Letter to the editor
Introducing biometric identity devices at airports for anything other than
airport and airline employees, where real security issues require correction,
is uncalled for and presents a danger to privacy ["Facing the need for biometrics," Federal Computer Week, Oct. 1, 2001].
The reasons for requiring ID at the airport are questionable at best.
What does this requirement do for security? You are scanned and searched
as you move to your flight, what does ID do? It certainly does establish
for the airline that you have not resold your ticket, but how is security
improved? Let us all keep in mind that the terrorists of Sept. 11 were here
on student and tourist visas, they had ID, and that did not stop them from
doing what they did.
Any move to improve security that infringes on citizen privacy must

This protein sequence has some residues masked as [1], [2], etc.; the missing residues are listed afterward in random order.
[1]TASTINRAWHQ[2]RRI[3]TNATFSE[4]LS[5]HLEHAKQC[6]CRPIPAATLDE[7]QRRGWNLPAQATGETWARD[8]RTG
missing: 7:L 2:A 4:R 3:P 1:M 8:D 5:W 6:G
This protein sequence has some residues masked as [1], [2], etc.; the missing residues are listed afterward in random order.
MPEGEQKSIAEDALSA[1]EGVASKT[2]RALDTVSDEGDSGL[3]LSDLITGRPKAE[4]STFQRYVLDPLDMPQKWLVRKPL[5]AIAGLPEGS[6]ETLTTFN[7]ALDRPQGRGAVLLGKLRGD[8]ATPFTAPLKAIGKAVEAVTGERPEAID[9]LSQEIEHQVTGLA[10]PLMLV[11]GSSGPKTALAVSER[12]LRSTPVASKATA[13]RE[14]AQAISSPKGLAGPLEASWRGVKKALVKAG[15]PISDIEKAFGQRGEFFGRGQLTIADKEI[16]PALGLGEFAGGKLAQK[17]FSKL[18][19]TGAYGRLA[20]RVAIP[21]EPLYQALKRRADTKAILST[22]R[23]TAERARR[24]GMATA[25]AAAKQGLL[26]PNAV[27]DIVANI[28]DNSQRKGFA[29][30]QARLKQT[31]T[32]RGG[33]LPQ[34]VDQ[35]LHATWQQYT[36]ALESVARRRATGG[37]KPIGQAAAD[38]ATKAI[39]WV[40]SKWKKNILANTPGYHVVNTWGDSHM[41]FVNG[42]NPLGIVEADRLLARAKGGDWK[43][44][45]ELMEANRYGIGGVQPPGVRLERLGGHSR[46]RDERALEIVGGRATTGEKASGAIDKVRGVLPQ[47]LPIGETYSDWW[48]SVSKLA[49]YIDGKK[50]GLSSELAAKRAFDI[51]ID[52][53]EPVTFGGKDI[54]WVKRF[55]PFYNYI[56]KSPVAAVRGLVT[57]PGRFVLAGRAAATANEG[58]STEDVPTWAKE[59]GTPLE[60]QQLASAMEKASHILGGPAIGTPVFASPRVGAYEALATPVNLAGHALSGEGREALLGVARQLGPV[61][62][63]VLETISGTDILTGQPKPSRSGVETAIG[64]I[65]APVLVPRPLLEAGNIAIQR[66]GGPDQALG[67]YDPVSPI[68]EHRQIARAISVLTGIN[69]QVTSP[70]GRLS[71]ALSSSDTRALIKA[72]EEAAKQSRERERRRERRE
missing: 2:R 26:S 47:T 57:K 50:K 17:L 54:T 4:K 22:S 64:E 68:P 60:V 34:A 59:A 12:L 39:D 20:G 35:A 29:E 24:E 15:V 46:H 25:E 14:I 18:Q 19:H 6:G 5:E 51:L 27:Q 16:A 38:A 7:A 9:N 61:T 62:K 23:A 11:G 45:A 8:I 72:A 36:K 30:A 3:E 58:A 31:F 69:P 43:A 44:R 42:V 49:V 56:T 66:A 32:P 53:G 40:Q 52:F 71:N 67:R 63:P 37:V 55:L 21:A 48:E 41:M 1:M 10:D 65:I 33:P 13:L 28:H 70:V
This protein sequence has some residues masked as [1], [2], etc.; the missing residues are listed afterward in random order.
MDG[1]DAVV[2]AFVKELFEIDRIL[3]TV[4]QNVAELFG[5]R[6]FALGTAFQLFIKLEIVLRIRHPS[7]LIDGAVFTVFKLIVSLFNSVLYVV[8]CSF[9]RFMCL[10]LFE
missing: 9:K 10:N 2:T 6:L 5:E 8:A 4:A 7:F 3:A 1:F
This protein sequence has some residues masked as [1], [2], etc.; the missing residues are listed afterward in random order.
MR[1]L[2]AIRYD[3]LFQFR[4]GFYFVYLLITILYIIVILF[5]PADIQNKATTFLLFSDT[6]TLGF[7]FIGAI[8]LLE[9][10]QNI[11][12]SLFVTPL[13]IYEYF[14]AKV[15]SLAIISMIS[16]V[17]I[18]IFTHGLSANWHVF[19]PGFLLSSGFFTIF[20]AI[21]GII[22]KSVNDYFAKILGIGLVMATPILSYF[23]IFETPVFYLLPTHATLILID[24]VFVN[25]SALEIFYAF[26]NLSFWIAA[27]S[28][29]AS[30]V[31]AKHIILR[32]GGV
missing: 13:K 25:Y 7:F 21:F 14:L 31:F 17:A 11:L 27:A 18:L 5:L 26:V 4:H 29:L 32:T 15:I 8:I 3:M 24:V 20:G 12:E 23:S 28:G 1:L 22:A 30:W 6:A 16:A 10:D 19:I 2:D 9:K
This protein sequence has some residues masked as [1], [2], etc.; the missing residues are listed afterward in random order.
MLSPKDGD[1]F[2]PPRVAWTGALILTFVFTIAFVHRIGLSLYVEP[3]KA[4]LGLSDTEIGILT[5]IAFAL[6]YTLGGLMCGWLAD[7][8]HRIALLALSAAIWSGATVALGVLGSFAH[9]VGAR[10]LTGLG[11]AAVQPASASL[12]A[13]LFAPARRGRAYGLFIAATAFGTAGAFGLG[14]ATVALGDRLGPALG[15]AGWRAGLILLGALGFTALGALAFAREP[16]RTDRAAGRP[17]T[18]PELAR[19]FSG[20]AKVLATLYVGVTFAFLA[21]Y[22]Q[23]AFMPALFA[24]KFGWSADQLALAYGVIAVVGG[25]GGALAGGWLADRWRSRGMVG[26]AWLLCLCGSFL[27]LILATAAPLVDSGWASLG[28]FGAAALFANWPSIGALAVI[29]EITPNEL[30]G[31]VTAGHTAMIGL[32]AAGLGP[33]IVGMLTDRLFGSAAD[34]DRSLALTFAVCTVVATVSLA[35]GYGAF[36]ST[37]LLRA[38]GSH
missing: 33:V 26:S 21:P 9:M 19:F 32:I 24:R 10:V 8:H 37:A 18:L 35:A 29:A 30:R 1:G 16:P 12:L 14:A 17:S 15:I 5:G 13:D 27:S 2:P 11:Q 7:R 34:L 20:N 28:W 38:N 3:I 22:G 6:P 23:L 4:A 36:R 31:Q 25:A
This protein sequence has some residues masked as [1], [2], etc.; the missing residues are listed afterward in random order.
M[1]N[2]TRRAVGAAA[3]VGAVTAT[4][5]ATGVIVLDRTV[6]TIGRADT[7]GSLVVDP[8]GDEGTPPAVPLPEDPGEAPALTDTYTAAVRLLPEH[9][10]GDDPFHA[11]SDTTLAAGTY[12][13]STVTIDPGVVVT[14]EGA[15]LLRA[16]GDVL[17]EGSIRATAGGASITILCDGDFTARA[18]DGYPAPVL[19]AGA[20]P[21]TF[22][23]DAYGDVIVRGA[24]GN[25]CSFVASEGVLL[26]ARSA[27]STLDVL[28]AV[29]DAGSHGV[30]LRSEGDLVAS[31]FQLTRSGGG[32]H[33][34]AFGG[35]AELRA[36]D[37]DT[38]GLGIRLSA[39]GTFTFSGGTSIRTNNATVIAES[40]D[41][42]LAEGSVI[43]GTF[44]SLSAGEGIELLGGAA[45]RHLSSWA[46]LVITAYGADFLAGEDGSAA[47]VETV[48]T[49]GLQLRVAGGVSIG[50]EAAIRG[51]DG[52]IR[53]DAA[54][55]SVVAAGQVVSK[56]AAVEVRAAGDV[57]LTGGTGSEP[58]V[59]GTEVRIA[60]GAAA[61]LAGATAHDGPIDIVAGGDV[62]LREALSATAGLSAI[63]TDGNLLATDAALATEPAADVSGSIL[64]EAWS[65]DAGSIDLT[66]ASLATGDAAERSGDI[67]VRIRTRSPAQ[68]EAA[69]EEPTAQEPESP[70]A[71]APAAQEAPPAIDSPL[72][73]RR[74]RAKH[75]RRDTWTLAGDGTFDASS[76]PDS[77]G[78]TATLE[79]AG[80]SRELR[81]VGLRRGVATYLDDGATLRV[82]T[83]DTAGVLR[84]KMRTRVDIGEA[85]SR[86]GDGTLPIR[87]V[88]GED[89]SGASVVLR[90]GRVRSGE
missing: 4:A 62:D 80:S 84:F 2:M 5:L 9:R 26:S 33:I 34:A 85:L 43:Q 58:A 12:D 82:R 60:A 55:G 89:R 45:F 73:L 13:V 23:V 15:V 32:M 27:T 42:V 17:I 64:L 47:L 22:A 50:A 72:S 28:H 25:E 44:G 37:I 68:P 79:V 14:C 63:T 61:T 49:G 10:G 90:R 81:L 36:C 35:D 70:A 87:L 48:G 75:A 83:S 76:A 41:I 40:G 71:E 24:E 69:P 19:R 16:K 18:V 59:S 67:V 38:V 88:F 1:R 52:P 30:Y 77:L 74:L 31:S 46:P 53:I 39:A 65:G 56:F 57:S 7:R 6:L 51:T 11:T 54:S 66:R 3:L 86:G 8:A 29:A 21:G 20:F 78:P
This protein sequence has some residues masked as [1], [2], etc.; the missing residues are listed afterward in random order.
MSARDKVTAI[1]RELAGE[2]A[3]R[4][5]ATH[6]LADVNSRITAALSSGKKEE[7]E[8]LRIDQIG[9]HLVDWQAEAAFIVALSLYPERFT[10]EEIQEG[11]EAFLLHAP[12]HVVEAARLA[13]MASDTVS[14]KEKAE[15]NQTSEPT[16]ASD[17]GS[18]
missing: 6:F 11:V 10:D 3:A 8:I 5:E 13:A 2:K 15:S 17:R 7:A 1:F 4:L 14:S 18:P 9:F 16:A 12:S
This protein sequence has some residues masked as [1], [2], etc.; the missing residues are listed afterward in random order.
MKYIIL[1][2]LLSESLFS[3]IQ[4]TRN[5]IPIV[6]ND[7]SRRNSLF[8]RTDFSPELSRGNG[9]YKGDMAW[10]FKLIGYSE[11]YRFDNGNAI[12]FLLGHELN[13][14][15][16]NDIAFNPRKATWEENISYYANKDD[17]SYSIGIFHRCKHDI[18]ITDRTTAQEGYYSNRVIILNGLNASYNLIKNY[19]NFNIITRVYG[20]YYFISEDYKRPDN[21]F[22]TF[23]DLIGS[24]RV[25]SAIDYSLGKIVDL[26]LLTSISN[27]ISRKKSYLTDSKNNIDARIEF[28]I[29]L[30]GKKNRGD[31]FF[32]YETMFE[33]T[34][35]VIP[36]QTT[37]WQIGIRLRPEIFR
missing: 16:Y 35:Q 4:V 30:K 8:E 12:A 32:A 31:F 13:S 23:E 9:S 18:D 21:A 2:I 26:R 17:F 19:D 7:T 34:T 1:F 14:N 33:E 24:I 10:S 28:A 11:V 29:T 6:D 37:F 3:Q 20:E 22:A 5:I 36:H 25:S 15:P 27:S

come with a risk analysis that justifies the cost, demonstrates a tangible
increase in security and makes a solid case for why privacy should be violated.
We're all too willing of late to go with knee-jerk measures to "improve"
security that are not based on any analysis but do give the facade of something
being done to make people safer.
Current technologies provide many opportunities for extraordinary invasiveness
into private lives, and we must guard against our current national tragedy
being the springboard for those who sell such tools and who otherwise carelessly
consider privacy from feeding on the body of our damaged sense of safety.